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Governance Challenges in the Global Games Industry

Presentation at the New Directions in the Development of Creative & Media Industries conference, Chinese University of Hong Kong, 7-8 June 2013

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Governance Challenges in the Global Games Industry

  1. 1. Governance Challenges inthe Global Games IndustryNew Directions in the Development ofCreative & Media Industries – June 2013Darryl Woodford /
  2. 2. A WORD OF CAUTION• Lots of optimism: new innovations, new business models– HalfBrick & Beyond• But what is the impact on players of these businessmodels?• Where does the revenue come from?• How will governments react?
  3. 3. KOMPU GACHA• About to view a clip from “Grand Chase”, described as afree MMO.• And you can play for free. However, advanced skills arehard (or in some cases, impossible) to acquire for free.• You can get certain items for straight cash.• But the best equipment is acquired through playingGacha.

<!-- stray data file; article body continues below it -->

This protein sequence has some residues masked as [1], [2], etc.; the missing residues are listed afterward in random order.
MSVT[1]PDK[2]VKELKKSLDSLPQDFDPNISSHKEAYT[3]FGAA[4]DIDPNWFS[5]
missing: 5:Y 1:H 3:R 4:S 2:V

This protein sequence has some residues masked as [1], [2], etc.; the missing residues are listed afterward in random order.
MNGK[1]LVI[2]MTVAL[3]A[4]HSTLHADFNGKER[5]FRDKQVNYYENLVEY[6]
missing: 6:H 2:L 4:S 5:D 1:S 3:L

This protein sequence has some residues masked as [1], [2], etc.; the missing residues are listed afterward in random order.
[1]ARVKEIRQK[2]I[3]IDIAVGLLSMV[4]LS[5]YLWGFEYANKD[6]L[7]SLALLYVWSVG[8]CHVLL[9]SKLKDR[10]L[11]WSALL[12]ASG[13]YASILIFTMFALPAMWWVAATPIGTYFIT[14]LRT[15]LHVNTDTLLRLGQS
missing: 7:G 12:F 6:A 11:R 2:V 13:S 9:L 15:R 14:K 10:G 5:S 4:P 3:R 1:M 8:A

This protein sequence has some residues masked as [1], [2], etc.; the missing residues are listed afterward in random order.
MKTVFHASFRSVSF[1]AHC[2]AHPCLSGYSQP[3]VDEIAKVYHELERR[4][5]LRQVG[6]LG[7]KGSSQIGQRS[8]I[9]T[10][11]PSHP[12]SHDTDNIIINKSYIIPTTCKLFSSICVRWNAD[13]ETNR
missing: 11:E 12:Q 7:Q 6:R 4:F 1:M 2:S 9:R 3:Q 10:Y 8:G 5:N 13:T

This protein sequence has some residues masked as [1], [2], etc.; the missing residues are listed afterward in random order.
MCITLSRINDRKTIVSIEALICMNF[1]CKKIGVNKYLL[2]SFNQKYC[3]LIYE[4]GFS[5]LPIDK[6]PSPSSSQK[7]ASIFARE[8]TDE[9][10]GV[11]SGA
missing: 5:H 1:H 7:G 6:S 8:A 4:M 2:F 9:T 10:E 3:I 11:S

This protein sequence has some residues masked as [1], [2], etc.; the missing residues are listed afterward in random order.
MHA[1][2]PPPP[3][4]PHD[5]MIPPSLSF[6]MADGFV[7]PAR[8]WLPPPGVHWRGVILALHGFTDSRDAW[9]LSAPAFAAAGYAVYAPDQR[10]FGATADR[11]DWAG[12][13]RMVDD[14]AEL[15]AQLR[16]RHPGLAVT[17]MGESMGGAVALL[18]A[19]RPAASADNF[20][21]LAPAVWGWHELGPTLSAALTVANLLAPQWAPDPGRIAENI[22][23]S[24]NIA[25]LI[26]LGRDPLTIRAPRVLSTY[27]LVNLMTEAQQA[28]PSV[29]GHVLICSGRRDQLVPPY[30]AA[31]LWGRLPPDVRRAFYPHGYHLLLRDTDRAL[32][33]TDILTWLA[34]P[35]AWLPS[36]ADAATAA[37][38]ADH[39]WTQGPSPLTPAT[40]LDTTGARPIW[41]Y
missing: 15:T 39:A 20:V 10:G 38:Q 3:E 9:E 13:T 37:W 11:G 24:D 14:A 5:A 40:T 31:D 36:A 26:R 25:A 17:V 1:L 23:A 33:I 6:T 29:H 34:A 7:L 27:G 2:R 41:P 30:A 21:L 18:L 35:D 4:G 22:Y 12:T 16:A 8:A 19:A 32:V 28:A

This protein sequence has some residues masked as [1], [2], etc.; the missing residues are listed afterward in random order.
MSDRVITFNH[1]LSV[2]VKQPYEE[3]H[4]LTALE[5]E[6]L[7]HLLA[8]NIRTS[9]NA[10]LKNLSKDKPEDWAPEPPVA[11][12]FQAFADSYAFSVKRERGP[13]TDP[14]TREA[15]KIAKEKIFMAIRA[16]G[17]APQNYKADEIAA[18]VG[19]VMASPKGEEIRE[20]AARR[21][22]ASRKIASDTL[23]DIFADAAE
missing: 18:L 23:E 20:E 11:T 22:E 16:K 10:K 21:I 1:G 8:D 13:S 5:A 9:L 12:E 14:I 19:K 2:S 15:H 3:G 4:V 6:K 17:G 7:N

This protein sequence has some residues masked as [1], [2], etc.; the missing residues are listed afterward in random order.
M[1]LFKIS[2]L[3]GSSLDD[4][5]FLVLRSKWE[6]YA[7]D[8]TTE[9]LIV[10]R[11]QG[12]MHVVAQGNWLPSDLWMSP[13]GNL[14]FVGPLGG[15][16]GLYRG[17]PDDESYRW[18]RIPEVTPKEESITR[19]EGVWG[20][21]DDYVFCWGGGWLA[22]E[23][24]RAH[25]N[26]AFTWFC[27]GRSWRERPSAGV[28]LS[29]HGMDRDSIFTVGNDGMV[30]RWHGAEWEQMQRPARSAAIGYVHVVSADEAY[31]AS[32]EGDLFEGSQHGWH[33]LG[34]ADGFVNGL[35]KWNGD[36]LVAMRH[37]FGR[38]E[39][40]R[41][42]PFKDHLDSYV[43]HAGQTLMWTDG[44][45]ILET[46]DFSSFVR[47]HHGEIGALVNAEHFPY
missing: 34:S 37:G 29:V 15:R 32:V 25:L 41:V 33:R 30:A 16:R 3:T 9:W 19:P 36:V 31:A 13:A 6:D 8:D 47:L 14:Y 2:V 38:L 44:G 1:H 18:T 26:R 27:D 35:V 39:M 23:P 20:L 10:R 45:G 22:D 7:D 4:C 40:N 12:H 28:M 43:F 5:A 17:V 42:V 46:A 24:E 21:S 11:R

4. 4. KOMPU GACHA• This is no longer considered a game, but is regulated asif it were gambling.• “For example, in Japan the Consumer Affairs Agencyhasrecently announced it intends to regulate a paidlottery mechanic for virtual goods known as gacha ,whilein the UK the Gambling Commission has reportedlycommented on social games as being on the perimeterof gambling regulation and thus being monitored bythem” (World Online Gambling Law report, June 2012)
  5. 5. KOMPU GACHA• “There‟s a reasonable argument that complete gachawould be regulated under gambling law under at leastsome (if not most) Western jurisdictions, while at thesame time being a very lucrative game mechanic”.(Purewal, 2012).• [Social games are] “not prohibited under the IGA as theydo not satisfy the definition of a gambling service, due tothe virtual currency not being redeemable for real moneyor anything else of value” (Australian IGA Review)